The trial of a Hungarian tourist who allegedly killed a 69-year-old gay man with a banjo has begun today in the Auckland High Court.

The man on trial, Ferdinand Ambach, is accused of beating Ronald James Brown around the head with a 2.7kg banjo, before shoving the neck repeatedly down his throat.

Brown died in hospital three days later after the attack in December 2007 when his life support machine was turned off.

Ambach has denied the charges and claims to be able to only remember parts of what happened that night.

The prosecutor for the case, Nick Williams, told the jury that a “misunderstanding” had erupted between the two men, when they went back to Brown’s house after meeting in a bar in the Onehunga district of Auckland. The misunderstanding appeared to be Brown’s incorrect assumption that Ambach was gay.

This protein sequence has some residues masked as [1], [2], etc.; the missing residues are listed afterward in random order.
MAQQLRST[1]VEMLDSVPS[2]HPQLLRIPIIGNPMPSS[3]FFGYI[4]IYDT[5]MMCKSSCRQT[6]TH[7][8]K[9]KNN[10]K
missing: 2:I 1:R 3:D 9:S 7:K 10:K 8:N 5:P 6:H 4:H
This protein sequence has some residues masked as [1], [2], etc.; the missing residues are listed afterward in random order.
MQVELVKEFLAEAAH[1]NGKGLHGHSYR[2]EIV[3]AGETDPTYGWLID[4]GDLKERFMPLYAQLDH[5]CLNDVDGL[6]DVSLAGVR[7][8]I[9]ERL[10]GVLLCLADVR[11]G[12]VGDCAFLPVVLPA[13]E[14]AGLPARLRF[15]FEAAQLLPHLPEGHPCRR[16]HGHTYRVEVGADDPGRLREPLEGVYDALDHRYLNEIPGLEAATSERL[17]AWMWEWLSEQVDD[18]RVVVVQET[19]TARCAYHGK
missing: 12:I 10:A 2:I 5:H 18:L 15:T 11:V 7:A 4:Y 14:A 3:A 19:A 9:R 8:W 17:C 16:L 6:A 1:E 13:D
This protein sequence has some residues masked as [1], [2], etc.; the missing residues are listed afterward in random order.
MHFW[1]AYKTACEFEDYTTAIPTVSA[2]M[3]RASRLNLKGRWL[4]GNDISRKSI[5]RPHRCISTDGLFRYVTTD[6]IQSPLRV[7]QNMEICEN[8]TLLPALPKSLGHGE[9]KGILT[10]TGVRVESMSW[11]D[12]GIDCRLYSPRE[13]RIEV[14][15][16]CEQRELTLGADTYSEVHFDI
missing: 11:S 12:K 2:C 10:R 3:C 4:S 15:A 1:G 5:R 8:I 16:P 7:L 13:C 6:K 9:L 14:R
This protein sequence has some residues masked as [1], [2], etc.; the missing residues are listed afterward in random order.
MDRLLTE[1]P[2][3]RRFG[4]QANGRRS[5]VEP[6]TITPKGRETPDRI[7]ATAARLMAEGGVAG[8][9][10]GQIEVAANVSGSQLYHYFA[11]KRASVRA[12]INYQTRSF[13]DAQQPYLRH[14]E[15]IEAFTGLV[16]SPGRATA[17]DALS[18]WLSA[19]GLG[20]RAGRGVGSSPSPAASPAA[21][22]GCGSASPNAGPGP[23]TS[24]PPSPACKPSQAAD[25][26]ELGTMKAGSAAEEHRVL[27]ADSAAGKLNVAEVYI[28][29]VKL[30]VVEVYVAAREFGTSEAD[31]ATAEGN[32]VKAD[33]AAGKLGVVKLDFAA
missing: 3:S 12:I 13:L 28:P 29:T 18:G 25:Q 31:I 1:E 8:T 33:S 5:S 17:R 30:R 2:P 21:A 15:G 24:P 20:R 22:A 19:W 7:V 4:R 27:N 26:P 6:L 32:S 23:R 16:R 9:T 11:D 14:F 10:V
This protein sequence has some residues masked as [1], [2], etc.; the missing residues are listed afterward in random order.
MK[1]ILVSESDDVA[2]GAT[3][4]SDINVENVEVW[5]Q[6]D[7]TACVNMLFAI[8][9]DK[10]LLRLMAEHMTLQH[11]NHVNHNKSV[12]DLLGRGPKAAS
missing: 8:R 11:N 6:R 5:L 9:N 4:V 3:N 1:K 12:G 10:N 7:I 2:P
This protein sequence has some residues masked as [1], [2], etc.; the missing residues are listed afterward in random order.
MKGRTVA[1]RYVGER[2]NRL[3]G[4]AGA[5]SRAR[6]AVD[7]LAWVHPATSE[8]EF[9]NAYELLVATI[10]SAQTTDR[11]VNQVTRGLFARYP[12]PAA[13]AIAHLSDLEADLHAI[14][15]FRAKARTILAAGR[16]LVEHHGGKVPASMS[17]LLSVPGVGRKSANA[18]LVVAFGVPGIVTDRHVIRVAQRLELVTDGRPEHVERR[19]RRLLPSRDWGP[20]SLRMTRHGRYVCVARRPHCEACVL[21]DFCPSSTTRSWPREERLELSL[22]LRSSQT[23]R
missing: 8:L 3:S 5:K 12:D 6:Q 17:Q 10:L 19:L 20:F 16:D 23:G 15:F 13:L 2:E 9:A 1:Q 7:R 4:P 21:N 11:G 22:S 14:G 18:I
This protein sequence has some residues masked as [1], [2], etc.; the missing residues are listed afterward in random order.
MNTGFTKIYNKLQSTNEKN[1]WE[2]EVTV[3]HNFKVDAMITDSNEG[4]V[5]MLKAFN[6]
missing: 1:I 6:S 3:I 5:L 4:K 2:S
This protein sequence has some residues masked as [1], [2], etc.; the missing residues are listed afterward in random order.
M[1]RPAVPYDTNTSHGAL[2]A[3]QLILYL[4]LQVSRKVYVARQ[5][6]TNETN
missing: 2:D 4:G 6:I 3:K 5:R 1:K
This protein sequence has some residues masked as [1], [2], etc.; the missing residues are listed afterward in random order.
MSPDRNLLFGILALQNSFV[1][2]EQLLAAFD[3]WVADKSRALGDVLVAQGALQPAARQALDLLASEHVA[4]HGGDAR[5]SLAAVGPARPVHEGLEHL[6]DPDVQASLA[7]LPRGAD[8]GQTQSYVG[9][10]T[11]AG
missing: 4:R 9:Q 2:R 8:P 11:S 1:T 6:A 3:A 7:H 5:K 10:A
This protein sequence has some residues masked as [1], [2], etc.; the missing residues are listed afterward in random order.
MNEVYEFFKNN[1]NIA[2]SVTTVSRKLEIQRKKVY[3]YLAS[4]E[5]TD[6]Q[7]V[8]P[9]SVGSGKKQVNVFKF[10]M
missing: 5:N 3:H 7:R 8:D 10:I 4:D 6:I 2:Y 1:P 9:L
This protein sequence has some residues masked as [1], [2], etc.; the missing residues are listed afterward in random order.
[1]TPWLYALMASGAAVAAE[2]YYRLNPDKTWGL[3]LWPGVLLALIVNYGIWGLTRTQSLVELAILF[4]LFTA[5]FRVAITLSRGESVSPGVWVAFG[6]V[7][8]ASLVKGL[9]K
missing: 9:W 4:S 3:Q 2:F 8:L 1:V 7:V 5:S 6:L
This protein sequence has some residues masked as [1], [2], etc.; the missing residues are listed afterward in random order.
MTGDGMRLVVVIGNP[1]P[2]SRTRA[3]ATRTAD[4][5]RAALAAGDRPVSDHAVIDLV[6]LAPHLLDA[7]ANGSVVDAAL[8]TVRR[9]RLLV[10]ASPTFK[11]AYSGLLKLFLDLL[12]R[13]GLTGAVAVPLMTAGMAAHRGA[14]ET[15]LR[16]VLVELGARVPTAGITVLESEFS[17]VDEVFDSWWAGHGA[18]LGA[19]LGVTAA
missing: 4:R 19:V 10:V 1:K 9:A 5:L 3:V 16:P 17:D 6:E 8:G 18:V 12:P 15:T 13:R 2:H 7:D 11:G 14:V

According to Williams, neighbours called the police after hearing violent disturbances in Brown’s flat. When the police arrived they found Brown severely injured and bleeding profusely, while Ambach, who was swearing loudly in Hungarian, threw furniture, including a double bed, through an upstairs window.

Ambach’s defence lawyer, Peter Kaye, said that the jury must consider the possibility that the Hungarian man suffered a “sudden and temporary loss of self control”, which would make the case one of manslaughter, rather than murder.

The trial is due to sit for three weeks.